Retrans, Reverse Compensation at CBS to Exceed $1 Billion in 2016
Washington, D.C. – The American Television Alliance (ATVA) today reacted to a recent report in USA TODAY that CBS revenue is up 20 percent during the first quarter of 2016, largely because of the retrans fees it charges pay-TV providers to broadcast its signal. According to TV News Check, an industry trade publication, CBS will top $1 billion in retrans fees and reverse compensation in 2016.
ATVA spokesman Michael Hacker commented on the CBS earnings report:
“Each broadcasters’ quarterly earnings report is further confirmation that the retrans cash grab is driving the TV blackout crisis. Last year, broadcasters pulled the plug on pay-TV viewers 193 times, a new single-calendar year record. Now yet another broadcaster announces record earnings powered by higher retrans fees; it is easy to do the math.
For many months, the FCC has been working to update its rules to protect consumers from the menace of TV blackouts. The time for study is over; it is time for the Commission to take decisive action to protect the public interest and stop the harm caused by the blackout crisis.”
TV Blackout Crisis: Blackouts Hit a Record in 2015 As Broadcasters Rake In More Money from Viewers
TV blackouts hit a record in 2015, affecting over 12 million Americans. Since 2010, millions of Americans have seen dark screens instead of watching their favorite channels due to nearly 600 broadcaster blackouts. Blackouts have soared in the past five years. ATVA began keeping track of broadcaster blackouts in 2010. Since that time there have been:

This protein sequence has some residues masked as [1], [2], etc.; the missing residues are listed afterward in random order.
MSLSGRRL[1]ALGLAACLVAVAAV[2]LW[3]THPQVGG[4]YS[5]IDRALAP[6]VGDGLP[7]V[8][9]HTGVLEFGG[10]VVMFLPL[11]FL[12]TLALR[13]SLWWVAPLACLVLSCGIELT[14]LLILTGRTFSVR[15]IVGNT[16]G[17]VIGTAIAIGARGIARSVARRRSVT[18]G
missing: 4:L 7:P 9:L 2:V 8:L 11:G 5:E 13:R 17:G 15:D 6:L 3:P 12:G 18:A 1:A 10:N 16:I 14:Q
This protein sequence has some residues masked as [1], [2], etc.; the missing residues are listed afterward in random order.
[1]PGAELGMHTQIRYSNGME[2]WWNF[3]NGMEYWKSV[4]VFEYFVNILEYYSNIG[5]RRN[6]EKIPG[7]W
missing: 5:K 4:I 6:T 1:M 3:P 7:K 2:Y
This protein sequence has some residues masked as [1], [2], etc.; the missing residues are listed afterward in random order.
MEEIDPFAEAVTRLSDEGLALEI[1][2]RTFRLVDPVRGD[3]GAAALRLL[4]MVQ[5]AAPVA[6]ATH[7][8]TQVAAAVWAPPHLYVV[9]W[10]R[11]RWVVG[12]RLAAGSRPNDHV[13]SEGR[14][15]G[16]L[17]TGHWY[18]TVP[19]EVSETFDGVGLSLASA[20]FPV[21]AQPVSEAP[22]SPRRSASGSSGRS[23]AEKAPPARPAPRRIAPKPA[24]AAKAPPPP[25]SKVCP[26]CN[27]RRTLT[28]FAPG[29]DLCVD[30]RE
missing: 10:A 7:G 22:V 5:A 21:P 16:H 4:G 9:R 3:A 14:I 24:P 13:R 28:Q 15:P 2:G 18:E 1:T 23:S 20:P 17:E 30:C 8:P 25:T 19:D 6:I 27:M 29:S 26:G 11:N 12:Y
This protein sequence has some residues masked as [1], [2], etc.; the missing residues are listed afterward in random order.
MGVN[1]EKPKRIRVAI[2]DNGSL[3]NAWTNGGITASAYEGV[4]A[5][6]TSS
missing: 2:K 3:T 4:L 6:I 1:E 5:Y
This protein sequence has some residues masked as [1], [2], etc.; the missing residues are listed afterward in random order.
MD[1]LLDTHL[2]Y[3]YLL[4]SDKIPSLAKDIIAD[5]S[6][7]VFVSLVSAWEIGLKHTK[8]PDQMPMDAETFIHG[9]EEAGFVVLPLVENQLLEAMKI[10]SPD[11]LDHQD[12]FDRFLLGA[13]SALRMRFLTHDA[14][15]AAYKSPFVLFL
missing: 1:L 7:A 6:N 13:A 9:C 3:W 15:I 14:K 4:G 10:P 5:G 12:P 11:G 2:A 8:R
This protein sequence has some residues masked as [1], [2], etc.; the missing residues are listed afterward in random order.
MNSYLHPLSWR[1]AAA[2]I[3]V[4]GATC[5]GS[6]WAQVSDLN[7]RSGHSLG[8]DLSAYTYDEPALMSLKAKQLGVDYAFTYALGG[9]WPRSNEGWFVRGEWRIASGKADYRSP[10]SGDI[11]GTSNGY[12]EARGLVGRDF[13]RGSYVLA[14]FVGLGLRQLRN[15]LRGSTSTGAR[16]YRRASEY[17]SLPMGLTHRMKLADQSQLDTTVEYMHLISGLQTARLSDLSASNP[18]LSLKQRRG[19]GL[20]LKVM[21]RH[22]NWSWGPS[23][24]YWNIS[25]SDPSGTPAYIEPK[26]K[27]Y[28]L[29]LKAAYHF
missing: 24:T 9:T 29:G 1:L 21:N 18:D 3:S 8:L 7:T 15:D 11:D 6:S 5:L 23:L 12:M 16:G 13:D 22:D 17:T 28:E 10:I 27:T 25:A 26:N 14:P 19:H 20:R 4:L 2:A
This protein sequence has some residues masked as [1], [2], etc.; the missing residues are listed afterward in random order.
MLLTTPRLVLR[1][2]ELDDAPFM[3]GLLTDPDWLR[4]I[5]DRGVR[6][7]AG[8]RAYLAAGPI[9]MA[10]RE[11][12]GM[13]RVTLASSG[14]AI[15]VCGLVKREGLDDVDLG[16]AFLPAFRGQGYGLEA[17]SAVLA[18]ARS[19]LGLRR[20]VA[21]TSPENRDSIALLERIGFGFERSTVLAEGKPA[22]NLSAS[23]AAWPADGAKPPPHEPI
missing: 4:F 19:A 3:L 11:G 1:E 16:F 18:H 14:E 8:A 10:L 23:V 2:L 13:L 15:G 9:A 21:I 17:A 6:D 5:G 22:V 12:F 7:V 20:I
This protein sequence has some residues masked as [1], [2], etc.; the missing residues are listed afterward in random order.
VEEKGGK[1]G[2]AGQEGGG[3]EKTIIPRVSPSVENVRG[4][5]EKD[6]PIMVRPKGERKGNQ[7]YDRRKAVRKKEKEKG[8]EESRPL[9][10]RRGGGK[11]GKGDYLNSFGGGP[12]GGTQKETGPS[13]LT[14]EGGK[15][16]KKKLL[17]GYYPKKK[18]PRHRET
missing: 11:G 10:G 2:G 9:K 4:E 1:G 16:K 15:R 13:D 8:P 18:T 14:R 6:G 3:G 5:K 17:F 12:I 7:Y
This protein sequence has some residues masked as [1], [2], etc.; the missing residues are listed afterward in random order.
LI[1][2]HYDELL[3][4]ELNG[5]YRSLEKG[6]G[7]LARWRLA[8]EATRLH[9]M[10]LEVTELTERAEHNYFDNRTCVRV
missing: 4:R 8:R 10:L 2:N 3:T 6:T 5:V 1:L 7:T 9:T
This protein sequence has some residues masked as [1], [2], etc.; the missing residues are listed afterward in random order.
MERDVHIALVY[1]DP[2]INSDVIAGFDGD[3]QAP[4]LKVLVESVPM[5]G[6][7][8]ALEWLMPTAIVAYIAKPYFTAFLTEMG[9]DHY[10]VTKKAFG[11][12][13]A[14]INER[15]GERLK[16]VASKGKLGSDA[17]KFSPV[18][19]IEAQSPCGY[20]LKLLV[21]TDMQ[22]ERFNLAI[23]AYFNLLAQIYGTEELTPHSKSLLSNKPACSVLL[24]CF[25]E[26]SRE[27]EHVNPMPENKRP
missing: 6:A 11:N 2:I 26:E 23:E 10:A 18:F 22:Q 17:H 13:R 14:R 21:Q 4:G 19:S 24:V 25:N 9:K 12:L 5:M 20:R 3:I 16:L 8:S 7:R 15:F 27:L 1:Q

- 26 Blackouts to date in 2016
- 193 blackouts in 2015
- 94 blackouts in 2014
- 119 blackouts in 2013
- 90 blackouts in 2012
- 42 blackouts in 2011
- 8 blackouts in 2010
When blackouts finally end, consumers get their programming back, but at a higher cost:
- SNL Kagan also projects that over time over 50% of affiliates’ retrans payments will go to the networks.
- SNL Kagan data shows that retrans fees are the fastest rising part of programming costs
- According to an ATVA analysis of publicly available industry data and SNL Kagan data, fees have grown an astonishing 22,400% [no, that’s not a typo] since 2005 and more troubling, have seen 40% annual increases over the last 3 years.
The American Television Alliance (ATVA) brings together an unprecedented coalition of consumer groups, cable, satellite, telephone companies, and independent programmers to raise awareness about the risk TV viewers face as broadcasters increasingly threaten service disruptions that would deny viewers access to the programs they and their families enjoy.
For more information about ATVA, visit our website. Follow us on Twitter @ATVAlliance.